• On a PAYG cloud instance on AWS, the output should contain:

      rhel-9-for-x86_64-appstream-e4s-rhui-rpms
      rhel-9-for-x86_64-baseos-e4s-rhui-rpms
      rhel-9-for-x86_64-highavailability-e4s-rhui-rpms
      rhel-9-for-x86_64-sap-netweaver-e4s-rhui-rpms
      rhel-9-for-x86_64-sap-solutions-e4s-rhui-rpms
      rhui-client-config-server-9-sap-bundle
    • On a PAYG cloud instance on Google Cloud, the output should contain:

      google-cloud-sdk
      google-compute-engine
      rhui-rhel-9-for-x86_64-appstream-e4s-rhui-rpms
      rhui-rhel-9-for-x86_64-baseos-e4s-rhui-rpms
      rhui-rhel-9-for-x86_64-highavailability-e4s-rhui-rpms
      rhui-rhel-9-for-x86_64-sap-netweaver-e4s-rhui-rpms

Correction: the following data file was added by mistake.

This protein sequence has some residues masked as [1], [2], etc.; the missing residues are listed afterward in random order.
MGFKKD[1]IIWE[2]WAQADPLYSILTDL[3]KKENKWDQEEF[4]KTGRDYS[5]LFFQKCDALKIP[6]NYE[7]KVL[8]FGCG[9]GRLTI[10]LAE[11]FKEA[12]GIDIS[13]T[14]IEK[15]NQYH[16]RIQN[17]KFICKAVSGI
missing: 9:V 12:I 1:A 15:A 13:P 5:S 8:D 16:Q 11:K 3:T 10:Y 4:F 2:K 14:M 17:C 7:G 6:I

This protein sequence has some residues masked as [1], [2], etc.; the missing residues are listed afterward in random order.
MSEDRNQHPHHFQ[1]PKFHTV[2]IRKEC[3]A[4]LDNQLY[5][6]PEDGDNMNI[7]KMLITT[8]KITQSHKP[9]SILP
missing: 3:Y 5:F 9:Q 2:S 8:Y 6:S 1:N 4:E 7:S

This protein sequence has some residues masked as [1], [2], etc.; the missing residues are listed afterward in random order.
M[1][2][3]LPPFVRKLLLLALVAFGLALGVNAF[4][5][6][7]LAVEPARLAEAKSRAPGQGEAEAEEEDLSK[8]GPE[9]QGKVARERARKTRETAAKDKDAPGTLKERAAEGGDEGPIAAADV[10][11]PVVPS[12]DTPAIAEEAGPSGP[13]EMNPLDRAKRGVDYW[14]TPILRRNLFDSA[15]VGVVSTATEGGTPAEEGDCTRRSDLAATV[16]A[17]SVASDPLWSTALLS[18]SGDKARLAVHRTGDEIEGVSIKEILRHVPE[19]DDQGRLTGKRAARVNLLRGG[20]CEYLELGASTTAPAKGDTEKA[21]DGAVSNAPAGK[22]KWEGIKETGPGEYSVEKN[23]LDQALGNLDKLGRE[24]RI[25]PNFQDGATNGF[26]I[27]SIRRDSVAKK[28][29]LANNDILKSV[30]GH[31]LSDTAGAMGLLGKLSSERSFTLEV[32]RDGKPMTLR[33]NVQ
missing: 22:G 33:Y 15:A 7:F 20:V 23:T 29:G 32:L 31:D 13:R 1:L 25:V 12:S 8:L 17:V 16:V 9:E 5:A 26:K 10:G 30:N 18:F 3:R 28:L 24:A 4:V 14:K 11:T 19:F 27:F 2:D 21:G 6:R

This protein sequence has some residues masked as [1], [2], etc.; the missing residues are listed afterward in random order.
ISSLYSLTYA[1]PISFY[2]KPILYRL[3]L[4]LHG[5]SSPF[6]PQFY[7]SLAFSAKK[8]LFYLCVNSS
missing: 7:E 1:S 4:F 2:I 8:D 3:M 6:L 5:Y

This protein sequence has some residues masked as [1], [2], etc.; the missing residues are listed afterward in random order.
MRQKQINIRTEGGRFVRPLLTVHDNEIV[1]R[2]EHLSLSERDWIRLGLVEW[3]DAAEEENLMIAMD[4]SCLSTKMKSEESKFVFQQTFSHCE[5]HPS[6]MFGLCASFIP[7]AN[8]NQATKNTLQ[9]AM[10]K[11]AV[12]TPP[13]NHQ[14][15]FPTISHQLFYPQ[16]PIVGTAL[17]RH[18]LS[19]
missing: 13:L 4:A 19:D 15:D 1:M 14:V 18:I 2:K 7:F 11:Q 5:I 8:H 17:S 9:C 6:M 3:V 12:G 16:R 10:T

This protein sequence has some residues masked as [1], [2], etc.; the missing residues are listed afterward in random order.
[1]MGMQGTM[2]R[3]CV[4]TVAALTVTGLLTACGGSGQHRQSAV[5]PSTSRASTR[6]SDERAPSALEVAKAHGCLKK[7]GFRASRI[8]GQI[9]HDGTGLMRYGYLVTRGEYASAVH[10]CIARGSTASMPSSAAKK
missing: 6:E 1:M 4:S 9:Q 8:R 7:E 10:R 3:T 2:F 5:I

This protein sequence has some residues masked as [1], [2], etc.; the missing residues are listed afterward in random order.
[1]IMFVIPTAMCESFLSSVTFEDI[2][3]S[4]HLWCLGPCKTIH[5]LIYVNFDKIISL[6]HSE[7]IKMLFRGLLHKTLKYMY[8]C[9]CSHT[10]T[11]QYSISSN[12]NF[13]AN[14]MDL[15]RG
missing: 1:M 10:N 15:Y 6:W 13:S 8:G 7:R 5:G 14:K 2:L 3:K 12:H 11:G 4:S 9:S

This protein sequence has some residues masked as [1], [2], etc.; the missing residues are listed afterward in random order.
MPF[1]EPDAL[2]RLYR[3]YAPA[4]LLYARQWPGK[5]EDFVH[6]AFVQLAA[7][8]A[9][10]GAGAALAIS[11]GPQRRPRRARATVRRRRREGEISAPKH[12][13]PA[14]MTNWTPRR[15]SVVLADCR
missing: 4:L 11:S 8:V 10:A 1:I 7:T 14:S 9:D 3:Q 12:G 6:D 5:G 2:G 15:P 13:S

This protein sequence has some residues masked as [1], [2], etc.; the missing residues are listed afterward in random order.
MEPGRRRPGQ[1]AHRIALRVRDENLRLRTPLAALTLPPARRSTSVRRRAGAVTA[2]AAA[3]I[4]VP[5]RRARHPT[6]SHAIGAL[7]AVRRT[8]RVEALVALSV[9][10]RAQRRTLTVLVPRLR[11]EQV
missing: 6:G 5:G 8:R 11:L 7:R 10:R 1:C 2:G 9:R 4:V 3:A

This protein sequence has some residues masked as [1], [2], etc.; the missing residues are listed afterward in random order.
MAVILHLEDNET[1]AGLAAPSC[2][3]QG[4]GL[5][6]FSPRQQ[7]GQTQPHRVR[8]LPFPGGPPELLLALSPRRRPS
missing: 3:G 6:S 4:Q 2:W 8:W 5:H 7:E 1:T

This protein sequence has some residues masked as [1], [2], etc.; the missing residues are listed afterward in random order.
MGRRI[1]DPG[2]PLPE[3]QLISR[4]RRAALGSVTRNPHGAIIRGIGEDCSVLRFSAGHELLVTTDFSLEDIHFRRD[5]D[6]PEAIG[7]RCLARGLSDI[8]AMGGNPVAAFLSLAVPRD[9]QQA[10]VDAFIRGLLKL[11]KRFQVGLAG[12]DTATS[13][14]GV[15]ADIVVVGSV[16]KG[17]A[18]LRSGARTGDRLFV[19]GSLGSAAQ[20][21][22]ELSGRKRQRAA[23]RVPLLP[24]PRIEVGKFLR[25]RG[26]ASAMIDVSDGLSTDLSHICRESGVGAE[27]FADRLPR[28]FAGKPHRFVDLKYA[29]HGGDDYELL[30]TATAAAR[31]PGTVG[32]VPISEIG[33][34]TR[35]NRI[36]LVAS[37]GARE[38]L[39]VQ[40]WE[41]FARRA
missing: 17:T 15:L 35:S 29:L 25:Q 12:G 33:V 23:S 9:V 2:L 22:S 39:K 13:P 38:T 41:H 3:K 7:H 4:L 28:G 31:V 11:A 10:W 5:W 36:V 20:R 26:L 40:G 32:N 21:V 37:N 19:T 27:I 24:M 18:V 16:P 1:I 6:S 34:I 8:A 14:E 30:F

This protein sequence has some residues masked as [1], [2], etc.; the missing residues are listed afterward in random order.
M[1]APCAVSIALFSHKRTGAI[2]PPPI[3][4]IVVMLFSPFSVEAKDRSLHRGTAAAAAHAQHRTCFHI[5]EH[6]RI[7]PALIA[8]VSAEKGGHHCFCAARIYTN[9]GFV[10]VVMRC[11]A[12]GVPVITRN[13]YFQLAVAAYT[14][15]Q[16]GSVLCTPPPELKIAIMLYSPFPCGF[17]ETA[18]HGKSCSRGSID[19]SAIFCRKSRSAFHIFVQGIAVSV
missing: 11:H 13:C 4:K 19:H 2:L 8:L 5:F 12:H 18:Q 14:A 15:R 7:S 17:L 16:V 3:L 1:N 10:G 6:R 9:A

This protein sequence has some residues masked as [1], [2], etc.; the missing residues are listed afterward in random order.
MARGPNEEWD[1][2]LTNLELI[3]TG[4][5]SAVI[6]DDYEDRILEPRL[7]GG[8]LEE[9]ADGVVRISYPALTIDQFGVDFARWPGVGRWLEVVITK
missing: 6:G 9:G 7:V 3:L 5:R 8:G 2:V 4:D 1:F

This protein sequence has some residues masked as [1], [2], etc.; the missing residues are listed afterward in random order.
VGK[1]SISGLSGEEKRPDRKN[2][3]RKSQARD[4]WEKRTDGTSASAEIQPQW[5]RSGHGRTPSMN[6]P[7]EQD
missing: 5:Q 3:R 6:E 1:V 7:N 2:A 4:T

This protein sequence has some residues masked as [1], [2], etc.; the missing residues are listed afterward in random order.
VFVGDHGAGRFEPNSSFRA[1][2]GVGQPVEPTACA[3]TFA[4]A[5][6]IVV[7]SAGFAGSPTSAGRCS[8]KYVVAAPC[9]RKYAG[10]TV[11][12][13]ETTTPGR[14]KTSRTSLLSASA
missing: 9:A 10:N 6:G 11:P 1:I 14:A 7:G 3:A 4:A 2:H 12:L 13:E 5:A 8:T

rhui-rhel-9-for-x86_64-sap-solutions-e4s-rhui-rpms
    • On a PAYG cloud instance on Microsoft Azure, the output should contain:

      rhel-9-for-x86_64-appstream-e4s-rhui-rpms
      rhel-9-for-x86_64-baseos-e4s-rhui-rpms
      rhel-9-for-x86_64-highavailability-e4s-rhui-rpms
      rhel-9-for-x86_64-sap-netweaver-e4s-rhui-rpms
      rhel-9-for-x86_64-sap-solutions-e4s-rhui-rpms
      rhui-microsoft-azure-rhel9-sap-ha
  4. Verify that network services are operational. For example, try to connect to the system using ssh.

3.5. Step 5: Performing post-upgrade tasks

Perform additional steps after you have verified the upgrade. Follow the instructions in Chapter 7. Performing post-upgrade tasks on the RHEL 9 system (Upgrading from RHEL 8 to RHEL 9 guide).

3.6. Step 6: Configuring the system for SAP HANA

Configure your upgraded system according to applicable SAP notes for SAP HANA on RHEL 9.